In the United States of America, the Financial Accounting Standard Board (FASB) has worked to develop standards that ensure a common framework for financial accounting and reporting. As new needs and issues are identified, FASB revises current standards and develops new components. The Statement of Cash Flows is part of the overall financial accounting framework required by FASB in the United States. It is the cash reconciliation of the information on both the Balance Sheet and the Income Statement (Moorehead, 22).
Why require a separate Statement of Cash Flows? Because a company’s Balance Sheet, Income Statement, and Retained Earnings Statement do not always paint a complete picture of the financial condition of the company. For example, Balance Sheets show the increase in equipment for the year, but they do not spell out how that equipment was financed or purchased. The Income Statement shows the investor net income, but it does not tell the investor the actual amount of cash generated. The Retained Earnings Statement displays cash dividends declared but does not display the cash dividends paid for that year. The Statement of Cash Flows does: it presents a summary of where cash came from and tells the investment community how it was used (Weygandt, et al., 711).
In 1987, the FASB adopted the Statement of Financial Accounting Standard (SFAS) 95 entitled “Statement of Cash Flows.” This standard mandated the Statement of Cash Flow as a required subset of a company’s financial statements if the company’s financial statements are audited. Companies with non-audited financial statements may leave out this important statement. The Statement of Cash Flow was designed to bridge the information gap between the traditional accrual basis of accounting and an awareness of the cash flow activities of a company. Prior to SFAS 95, a previous gap existed because the accrual method of accounting neglected to provide relevant information to assess the amount, timing and uncertainty of future cash flows.
The Statement of Cash Flow’s predecessor was the Statement of Changes in Financial Position (SCFP). Problems with the SCFP were the fact that it had not made clear the primary categories of cash flow activities, the SCFP could be prepared with either cash or working capital, and the term “cash” had never been defined. With the development and publication of SFAS 95, the primary categories of cash flow are defined as operating, investing and financing activities. SFAS 95 also defined cash to include cash equivalents with maturities of 90 days or less, such as treasury bills, commercial paper and money market funds (Zeller & Stanko, 55).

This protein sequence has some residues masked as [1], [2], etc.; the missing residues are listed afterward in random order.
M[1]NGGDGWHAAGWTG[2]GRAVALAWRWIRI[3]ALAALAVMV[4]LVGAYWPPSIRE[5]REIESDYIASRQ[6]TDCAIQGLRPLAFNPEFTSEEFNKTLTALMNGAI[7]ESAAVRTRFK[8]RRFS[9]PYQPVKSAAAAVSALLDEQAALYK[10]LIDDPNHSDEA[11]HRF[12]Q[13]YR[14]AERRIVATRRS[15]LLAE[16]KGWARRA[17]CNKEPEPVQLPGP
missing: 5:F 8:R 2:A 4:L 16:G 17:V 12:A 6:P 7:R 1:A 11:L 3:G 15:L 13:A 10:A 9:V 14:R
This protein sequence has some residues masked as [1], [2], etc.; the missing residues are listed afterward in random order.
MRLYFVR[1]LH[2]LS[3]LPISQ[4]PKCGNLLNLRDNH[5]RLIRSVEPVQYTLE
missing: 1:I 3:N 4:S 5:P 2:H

Since its inception, the Statement of Cash Flow has become an invaluable tool. Owners of the company use it to ensure they get the maximum return for their investments. The company’s managers use it to highlight strengths and weaknesses within the company. Suppliers may use it to ensure that their customers can make their payments, and customers might even check it to make sure that key vendors and partners will be in business for awhile. Many people find the Statement of Cash Flow to be even more important than the income statement, because they believe that cash flow is less susceptible to management manipulation (Weygandt, et al., 712).
The Statement of Cash Flow is organized into three parts: Cash from Operating Activities, Cash From Investing Activities, and Cash from Financing Activities (Business Week, 102).
Cash from Operating Activities can alert the investment community to future issues with sales and earnings. When reporting cash flows from operating activities, the company should use one of two methods:
1) The direct method, where major classes of gross cash receipts and cash payments are disclosed, or
2) The indirect method, whereby net profit or loss is adjusted for the effects of transactions of a non-cash nature, any deferrals or accruals of past or future operating cash receipts or payments, and items of income or expenses associated with investing or financing cash flows (Weygandt, et al., 718, 728).